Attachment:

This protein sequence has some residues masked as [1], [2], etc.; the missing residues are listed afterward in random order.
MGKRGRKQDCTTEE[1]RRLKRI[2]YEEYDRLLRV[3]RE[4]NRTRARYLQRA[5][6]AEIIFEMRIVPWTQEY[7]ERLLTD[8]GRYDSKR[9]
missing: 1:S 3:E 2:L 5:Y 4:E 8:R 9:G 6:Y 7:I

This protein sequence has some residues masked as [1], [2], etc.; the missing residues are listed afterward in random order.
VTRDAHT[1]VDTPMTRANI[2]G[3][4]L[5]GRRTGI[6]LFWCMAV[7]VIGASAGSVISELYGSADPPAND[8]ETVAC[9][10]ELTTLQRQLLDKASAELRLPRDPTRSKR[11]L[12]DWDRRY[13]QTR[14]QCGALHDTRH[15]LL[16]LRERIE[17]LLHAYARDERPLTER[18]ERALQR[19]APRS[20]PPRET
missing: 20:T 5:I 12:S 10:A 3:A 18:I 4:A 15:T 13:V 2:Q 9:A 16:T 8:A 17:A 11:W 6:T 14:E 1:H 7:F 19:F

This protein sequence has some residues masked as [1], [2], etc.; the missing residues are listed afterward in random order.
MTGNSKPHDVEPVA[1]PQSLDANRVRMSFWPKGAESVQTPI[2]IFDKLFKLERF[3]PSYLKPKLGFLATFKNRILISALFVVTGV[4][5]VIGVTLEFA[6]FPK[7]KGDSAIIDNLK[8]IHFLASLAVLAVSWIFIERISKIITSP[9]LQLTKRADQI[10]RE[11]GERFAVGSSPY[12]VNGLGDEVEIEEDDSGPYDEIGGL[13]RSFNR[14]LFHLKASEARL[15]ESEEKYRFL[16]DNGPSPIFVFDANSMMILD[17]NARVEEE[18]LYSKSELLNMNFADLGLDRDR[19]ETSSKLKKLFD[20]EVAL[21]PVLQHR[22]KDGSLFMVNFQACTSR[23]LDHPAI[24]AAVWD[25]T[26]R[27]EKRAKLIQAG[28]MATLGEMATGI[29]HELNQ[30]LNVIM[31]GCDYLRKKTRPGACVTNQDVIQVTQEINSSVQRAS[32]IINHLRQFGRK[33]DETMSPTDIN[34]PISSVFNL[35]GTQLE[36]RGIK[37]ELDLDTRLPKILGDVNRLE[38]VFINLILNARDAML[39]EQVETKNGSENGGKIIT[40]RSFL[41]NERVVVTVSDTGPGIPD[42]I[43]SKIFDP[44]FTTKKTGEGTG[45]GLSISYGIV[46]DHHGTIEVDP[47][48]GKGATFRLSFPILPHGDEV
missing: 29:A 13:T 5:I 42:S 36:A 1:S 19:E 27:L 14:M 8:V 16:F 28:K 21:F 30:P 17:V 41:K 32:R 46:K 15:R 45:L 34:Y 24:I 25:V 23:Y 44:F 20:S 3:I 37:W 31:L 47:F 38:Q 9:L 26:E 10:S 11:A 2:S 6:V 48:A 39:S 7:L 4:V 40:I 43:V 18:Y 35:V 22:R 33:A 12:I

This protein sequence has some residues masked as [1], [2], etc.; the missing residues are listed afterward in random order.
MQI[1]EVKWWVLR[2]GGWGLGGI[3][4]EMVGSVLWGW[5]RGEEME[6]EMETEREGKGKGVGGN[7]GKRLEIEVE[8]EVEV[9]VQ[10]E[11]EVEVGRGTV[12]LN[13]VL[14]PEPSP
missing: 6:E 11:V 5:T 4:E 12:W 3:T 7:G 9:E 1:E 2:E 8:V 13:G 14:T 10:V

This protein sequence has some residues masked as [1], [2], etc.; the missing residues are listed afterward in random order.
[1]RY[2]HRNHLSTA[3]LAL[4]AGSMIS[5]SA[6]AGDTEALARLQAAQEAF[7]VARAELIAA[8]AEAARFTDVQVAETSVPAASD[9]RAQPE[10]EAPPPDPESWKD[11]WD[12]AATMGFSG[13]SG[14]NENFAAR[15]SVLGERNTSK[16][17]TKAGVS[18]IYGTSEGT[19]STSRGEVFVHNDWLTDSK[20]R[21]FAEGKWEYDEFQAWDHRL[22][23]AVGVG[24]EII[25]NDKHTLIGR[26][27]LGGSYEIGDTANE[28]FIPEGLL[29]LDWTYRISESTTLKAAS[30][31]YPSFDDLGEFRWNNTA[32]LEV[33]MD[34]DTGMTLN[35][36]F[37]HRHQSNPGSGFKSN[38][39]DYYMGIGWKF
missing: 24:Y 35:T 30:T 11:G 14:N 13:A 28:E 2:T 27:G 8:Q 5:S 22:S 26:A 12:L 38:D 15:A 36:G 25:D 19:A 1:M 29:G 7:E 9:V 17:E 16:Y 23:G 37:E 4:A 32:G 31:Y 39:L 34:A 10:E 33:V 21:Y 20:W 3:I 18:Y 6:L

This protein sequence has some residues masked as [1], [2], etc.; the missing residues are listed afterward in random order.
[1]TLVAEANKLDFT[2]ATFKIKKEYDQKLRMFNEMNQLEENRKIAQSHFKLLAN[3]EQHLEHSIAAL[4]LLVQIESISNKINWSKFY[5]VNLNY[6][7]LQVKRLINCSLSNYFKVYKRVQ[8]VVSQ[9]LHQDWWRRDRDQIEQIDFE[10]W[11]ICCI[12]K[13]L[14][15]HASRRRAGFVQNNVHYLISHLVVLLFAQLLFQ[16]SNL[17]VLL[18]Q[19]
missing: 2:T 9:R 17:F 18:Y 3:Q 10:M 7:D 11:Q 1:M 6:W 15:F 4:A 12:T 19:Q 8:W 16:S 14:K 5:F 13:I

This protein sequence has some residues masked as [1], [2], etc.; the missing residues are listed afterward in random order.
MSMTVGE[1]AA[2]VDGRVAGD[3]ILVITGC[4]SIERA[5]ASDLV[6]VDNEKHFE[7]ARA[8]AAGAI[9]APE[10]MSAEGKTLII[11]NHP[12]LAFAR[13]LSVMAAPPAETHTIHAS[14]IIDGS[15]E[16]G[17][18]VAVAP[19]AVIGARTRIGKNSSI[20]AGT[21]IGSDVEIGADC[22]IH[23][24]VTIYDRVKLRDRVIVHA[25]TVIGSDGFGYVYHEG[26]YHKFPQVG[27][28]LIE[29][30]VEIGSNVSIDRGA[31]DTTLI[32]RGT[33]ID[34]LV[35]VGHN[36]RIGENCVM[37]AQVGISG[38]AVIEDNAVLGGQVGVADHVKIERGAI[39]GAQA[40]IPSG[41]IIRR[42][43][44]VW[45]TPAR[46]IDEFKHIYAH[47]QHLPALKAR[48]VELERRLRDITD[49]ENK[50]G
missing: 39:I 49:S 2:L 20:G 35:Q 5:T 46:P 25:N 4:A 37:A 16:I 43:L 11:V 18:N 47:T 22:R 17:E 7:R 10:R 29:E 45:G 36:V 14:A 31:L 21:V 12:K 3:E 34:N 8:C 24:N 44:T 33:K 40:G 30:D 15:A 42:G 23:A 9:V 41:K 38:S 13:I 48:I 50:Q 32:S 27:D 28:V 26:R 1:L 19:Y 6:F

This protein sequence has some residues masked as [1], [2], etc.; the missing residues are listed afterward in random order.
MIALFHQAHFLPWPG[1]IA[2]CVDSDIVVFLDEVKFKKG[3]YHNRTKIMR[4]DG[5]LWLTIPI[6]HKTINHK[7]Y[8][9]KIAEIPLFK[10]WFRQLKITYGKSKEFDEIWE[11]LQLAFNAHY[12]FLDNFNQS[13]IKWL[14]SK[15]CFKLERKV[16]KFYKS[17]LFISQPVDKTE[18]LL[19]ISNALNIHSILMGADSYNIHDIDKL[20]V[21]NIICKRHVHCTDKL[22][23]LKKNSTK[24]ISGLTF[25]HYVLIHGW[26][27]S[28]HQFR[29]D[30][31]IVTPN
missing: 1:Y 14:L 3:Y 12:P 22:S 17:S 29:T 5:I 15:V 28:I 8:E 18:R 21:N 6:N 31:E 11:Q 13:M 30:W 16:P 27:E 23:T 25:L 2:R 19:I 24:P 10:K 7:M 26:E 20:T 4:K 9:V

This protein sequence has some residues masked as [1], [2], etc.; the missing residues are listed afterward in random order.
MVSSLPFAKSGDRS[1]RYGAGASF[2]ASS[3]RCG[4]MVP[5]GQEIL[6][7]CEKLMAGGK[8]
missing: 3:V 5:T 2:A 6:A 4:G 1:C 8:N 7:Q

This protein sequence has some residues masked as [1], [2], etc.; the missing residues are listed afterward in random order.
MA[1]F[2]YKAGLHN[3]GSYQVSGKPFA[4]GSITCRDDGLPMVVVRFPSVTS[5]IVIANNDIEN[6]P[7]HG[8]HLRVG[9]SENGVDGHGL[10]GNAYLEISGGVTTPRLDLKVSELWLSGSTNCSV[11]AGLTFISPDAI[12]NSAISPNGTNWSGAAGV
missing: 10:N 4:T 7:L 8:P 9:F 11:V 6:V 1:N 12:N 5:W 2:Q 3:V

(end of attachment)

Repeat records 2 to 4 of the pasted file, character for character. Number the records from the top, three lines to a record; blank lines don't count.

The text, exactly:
This protein sequence has some residues masked as [1], [2], etc.; the missing residues are listed afterward in random order.
VTRDAHT[1]VDTPMTRANI[2]G[3][4]L[5]GRRTGI[6]LFWCMAV[7]VIGASAGSVISELYGSADPPAND[8]ETVAC[9][10]ELTTLQRQLLDKASAELRLPRDPTRSKR[11]L[12]DWDRRY[13]QTR[14]QCGALHDTRH[15]LL[16]LRERIE[17]LLHAYARDERPLTER[18]ERALQR[19]APRS[20]PPRET
missing: 20:T 5:I 12:S 10:A 3:A 18:I 4:A 15:T 13:V 2:Q 9:A 16:T 8:A 17:A 11:W 6:T 14:E 1:H 7:F 19:F

This protein sequence has some residues masked as [1], [2], etc.; the missing residues are listed afterward in random order.
MTGNSKPHDVEPVA[1]PQSLDANRVRMSFWPKGAESVQTPI[2]IFDKLFKLERF[3]PSYLKPKLGFLATFKNRILISALFVVTGV[4][5]VIGVTLEFA[6]FPK[7]KGDSAIIDNLK[8]IHFLASLAVLAVSWIFIERISKIITSP[9]LQLTKRADQI[10]RE[11]GERFAVGSSPY[12]VNGLGDEVEIEEDDSGPYDEIGGL[13]RSFNR[14]LFHLKASEARL[15]ESEEKYRFL[16]DNGPSPIFVFDANSMMILD[17]NARVEEE[18]LYSKSELLNMNFADLGLDRDR[19]ETSSKLKKLFD[20]EVAL[21]PVLQHR[22]KDGSLFMVNFQACTSR[23]LDHPAI[24]AAVWD[25]T[26]R[27]EKRAKLIQAG[28]MATLGEMATGI[29]HELNQ[30]LNVIM[31]GCDYLRKKTRPGACVTNQDVIQVTQEINSSVQRAS[32]IINHLRQFGRK[33]DETMSPTDIN[34]PISSVFNL[35]GTQLE[36]RGIK[37]ELDLDTRLPKILGDVNRLE[38]VFINLILNARDAML[39]EQVETKNGSENGGKIIT[40]RSFL[41]NERVVVTVSDTGPGIPD[42]I[43]SKIFDP[44]FTTKKTGEGTG[45]GLSISYGIV[46]DHHGTIEVDP[47][48]GKGATFRLSFPILPHGDEV
missing: 29:A 13:T 5:I 42:S 36:A 1:S 19:E 27:L 14:M 8:V 16:F 28:K 21:F 30:P 17:V 41:K 32:R 46:K 15:R 45:L 34:Y 24:I 25:V 23:Y 44:F 20:S 3:I 37:W 31:L 47:F 38:Q 9:L 26:E 10:S 11:A 2:S 6:V 48:A 39:S 7:L 4:V 40:I 43:V 18:Y 35:V 22:R 33:A 12:I

This protein sequence has some residues masked as [1], [2], etc.; the missing residues are listed afterward in random order.
MQI[1]EVKWWVLR[2]GGWGLGGI[3][4]EMVGSVLWGW[5]RGEEME[6]EMETEREGKGKGVGGN[7]GKRLEIEVE[8]EVEV[9]VQ[10]E[11]EVEVGRGTV[12]LN[13]VL[14]PEPSP
missing: 6:E 11:V 5:T 4:E 12:W 3:T 7:G 9:E 1:E 2:E 8:V 13:G 14:T 10:V